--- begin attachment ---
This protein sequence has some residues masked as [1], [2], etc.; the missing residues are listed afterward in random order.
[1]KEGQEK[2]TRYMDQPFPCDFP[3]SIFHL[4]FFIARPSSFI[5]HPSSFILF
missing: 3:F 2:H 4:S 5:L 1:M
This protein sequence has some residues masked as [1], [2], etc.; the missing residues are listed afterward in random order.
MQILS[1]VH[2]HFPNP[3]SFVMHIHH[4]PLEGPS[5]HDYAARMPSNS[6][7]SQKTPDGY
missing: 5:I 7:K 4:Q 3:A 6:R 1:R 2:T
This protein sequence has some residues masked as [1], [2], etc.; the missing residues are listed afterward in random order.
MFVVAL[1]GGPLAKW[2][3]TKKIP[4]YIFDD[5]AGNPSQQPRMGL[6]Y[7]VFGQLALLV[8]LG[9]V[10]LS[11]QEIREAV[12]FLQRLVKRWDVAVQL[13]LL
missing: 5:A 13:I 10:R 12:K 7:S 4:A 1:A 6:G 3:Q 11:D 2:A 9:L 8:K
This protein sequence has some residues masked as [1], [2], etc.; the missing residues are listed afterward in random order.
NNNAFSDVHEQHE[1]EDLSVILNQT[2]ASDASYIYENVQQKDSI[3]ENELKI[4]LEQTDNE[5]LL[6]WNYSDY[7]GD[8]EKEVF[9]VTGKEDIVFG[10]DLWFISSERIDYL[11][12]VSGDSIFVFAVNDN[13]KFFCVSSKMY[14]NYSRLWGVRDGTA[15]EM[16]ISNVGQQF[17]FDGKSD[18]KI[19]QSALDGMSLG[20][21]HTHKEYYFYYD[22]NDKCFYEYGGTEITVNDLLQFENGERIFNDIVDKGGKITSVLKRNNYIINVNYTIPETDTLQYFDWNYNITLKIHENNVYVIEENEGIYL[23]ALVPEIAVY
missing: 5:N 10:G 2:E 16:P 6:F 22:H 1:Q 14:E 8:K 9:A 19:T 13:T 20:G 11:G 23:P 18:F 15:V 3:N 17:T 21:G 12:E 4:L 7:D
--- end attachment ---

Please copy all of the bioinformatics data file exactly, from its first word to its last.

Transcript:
This protein sequence has some residues masked as [1], [2], etc.; the missing residues are listed afterward in random order.
[1]KEGQEK[2]TRYMDQPFPCDFP[3]SIFHL[4]FFIARPSSFI[5]HPSSFILF
missing: 3:F 2:H 4:S 5:L 1:M
This protein sequence has some residues masked as [1], [2], etc.; the missing residues are listed afterward in random order.
MQILS[1]VH[2]HFPNP[3]SFVMHIHH[4]PLEGPS[5]HDYAARMPSNS[6][7]SQKTPDGY
missing: 5:I 7:K 4:Q 3:A 6:R 1:R 2:T
This protein sequence has some residues masked as [1], [2], etc.; the missing residues are listed afterward in random order.
MFVVAL[1]GGPLAKW[2][3]TKKIP[4]YIFDD[5]AGNPSQQPRMGL[6]Y[7]VFGQLALLV[8]LG[9]V[10]LS[11]QEIREAV[12]FLQRLVKRWDVAVQL[13]LL
missing: 5:A 13:I 10:R 12:K 7:S 4:A 1:A 6:G 3:Q 11:D 2:A 9:L 8:K
This protein sequence has some residues masked as [1], [2], etc.; the missing residues are listed afterward in random order.
NNNAFSDVHEQHE[1]EDLSVILNQT[2]ASDASYIYENVQQKDSI[3]ENELKI[4]LEQTDNE[5]LL[6]WNYSDY[7]GD[8]EKEVF[9]VTGKEDIVFG[10]DLWFISSERIDYL[11][12]VSGDSIFVFAVNDN[13]KFFCVSSKMY[14]NYSRLWGVRDGTA[15]EM[16]ISNVGQQF[17]FDGKSD[18]KI[19]QSALDGMSLG[20][21]HTHKEYYFYYD[22]NDKCFYEYGGTEITVNDLLQFENGERIFNDIVDKGGKITSVLKRNNYIINVNYTIPETDTLQYFDWNYNITLKIHENNVYVIEENEGIYL[23]ALVPEIAVY
missing: 5:N 10:G 2:E 16:P 6:F 22:H 1:Q 14:E 8:K 9:A 19:T 13:T 20:G 11:G 23:P 18:F 15:V 3:N 17:T 21:G 12:E 4:L 7:D